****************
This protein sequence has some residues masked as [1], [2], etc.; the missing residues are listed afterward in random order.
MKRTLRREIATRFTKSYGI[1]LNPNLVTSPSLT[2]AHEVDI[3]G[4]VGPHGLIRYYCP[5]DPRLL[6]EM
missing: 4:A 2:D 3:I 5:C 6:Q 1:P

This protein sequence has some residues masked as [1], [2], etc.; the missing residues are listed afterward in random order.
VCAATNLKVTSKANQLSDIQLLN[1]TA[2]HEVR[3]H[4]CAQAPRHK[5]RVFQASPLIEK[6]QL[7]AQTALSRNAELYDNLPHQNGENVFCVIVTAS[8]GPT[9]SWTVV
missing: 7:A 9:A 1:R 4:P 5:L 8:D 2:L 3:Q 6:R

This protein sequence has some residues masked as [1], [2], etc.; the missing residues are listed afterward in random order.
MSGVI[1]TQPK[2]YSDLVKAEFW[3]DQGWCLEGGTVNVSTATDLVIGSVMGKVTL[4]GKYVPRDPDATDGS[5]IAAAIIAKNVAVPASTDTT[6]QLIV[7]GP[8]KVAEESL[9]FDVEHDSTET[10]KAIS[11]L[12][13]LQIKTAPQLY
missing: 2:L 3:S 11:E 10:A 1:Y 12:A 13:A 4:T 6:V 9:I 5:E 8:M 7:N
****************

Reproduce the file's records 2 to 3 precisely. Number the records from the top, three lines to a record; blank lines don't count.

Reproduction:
This protein sequence has some residues masked as [1], [2], etc.; the missing residues are listed afterward in random order.
VCAATNLKVTSKANQLSDIQLLN[1]TA[2]HEVR[3]H[4]CAQAPRHK[5]RVFQASPLIEK[6]QL[7]AQTALSRNAELYDNLPHQNGENVFCVIVTAS[8]GPT[9]SWTVV
missing: 7:A 9:A 1:R 4:P 5:L 8:D 2:L 3:Q 6:R

This protein sequence has some residues masked as [1], [2], etc.; the missing residues are listed afterward in random order.
MSGVI[1]TQPK[2]YSDLVKAEFW[3]DQGWCLEGGTVNVSTATDLVIGSVMGKVTL[4]GKYVPRDPDATDGS[5]IAAAIIAKNVAVPASTDTT[6]QLIV[7]GP[8]KVAEESL[9]FDVEHDSTET[10]KAIS[11]L[12][13]LQIKTAPQLY
missing: 2:L 3:S 11:E 10:A 1:Y 12:A 13:A 4:T 6:V 9:I 5:E 8:M 7:N